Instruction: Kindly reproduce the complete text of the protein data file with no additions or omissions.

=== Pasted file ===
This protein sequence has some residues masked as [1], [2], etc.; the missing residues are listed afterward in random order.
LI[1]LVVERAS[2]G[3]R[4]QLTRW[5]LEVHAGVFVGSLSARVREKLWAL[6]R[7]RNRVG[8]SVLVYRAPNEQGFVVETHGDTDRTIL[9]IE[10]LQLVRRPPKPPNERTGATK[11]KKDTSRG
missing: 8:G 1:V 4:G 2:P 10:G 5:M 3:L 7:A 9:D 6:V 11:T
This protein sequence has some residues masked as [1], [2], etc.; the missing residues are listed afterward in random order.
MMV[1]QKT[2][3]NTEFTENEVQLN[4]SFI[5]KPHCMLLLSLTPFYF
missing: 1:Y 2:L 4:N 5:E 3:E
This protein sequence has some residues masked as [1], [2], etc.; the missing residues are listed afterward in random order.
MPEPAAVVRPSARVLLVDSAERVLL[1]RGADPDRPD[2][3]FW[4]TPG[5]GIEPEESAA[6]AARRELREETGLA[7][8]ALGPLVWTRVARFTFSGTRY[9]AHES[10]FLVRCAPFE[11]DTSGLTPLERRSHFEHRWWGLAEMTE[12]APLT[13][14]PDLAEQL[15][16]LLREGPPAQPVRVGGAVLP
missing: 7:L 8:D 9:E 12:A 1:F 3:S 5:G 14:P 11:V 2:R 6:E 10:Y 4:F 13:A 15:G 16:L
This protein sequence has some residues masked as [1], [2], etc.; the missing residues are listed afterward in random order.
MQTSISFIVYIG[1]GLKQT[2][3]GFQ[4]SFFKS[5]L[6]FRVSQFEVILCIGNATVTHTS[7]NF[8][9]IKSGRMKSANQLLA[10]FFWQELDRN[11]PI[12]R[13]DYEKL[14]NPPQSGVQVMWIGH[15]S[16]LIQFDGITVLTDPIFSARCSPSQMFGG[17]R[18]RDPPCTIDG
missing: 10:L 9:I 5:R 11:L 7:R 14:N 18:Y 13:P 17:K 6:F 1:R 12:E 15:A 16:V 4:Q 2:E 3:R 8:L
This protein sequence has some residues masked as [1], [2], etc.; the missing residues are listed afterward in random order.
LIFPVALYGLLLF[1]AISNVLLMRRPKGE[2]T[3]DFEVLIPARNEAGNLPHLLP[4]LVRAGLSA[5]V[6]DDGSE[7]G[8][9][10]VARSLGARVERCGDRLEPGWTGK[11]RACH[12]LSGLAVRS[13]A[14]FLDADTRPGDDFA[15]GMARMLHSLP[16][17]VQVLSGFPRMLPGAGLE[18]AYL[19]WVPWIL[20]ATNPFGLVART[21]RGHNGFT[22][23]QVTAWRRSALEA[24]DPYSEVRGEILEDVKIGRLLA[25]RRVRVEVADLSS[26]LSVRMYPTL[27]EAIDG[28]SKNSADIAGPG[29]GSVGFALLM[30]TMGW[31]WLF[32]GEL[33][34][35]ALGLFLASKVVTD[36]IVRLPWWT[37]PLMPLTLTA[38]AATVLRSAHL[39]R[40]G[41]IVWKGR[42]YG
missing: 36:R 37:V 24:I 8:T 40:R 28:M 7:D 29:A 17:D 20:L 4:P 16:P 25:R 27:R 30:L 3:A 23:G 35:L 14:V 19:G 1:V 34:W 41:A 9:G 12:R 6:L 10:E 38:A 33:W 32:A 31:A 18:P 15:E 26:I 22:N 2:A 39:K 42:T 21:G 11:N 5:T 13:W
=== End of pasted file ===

This protein sequence has some residues masked as [1], [2], etc.; the missing residues are listed afterward in random order.
LI[1]LVVERAS[2]G[3]R[4]QLTRW[5]LEVHAGVFVGSLSARVREKLWAL[6]R[7]RNRVG[8]SVLVYRAPNEQGFVVETHGDTDRTIL[9]IE[10]LQLVRRPPKPPNERTGATK[11]KKDTSRG
missing: 8:G 1:V 4:G 2:P 10:G 5:M 3:L 7:A 9:D 6:V 11:T
This protein sequence has some residues masked as [1], [2], etc.; the missing residues are listed afterward in random order.
MMV[1]QKT[2][3]NTEFTENEVQLN[4]SFI[5]KPHCMLLLSLTPFYF
missing: 1:Y 2:L 4:N 5:E 3:E
This protein sequence has some residues masked as [1], [2], etc.; the missing residues are listed afterward in random order.
MPEPAAVVRPSARVLLVDSAERVLL[1]RGADPDRPD[2][3]FW[4]TPG[5]GIEPEESAA[6]AARRELREETGLA[7][8]ALGPLVWTRVARFTFSGTRY[9]AHES[10]FLVRCAPFE[11]DTSGLTPLERRSHFEHRWWGLAEMTE[12]APLT[13][14]PDLAEQL[15][16]LLREGPPAQPVRVGGAVLP
missing: 7:L 8:D 9:E 12:A 1:F 3:S 5:G 14:P 11:V 2:R 6:E 10:Y 4:F 13:A 15:G 16:L
This protein sequence has some residues masked as [1], [2], etc.; the missing residues are listed afterward in random order.
MQTSISFIVYIG[1]GLKQT[2][3]GFQ[4]SFFKS[5]L[6]FRVSQFEVILCIGNATVTHTS[7]NF[8][9]IKSGRMKSANQLLA[10]FFWQELDRN[11]PI[12]R[13]DYEKL[14]NPPQSGVQVMWIGH[15]S[16]LIQFDGITVLTDPIFSARCSPSQMFGG[17]R[18]RDPPCTIDG
missing: 10:L 9:I 5:R 11:L 7:R 14:N 18:Y 13:P 17:K 6:F 1:R 12:E 15:A 16:V 4:Q 2:E 3:R 8:L
This protein sequence has some residues masked as [1], [2], etc.; the missing residues are listed afterward in random order.
LIFPVALYGLLLF[1]AISNVLLMRRPKGE[2]T[3]DFEVLIPARNEAGNLPHLLP[4]LVRAGLSA[5]V[6]DDGSE[7]G[8][9][10]VARSLGARVERCGDRLEPGWTGK[11]RACH[12]LSGLAVRS[13]A[14]FLDADTRPGDDFA[15]GMARMLHSLP[16][17]VQVLSGFPRMLPGAGLE[18]AYL[19]WVPWIL[20]ATNPFGLVART[21]RGHNGFT[22][23]QVTAWRRSALEA[24]DPYSEVRGEILEDVKIGRLLA[25]RRVRVEVADLSS[26]LSVRMYPTL[27]EAIDG[28]SKNSADIAGPG[29]GSVGFALLM[30]TMGW[31]WLF[32]GEL[33][34][35]ALGLFLASKVVTD[36]IVRLPWWT[37]PLMPLTLTA[38]AATVLRSAHL[39]R[40]G[41]IVWKGR[42]YG
missing: 36:R 37:V 24:I 8:T 40:R 28:M 7:D 29:A 17:D 20:L 4:P 16:P 25:R 27:R 30:L 3:A 23:G 35:L 14:V 19:G 1:V 34:W 41:A 9:G 12:R 6:L 10:E 38:A 33:W 32:A 31:A 18:P 15:E 26:I 22:N 2:A 39:K 42:T 21:G 11:N 5:T 13:W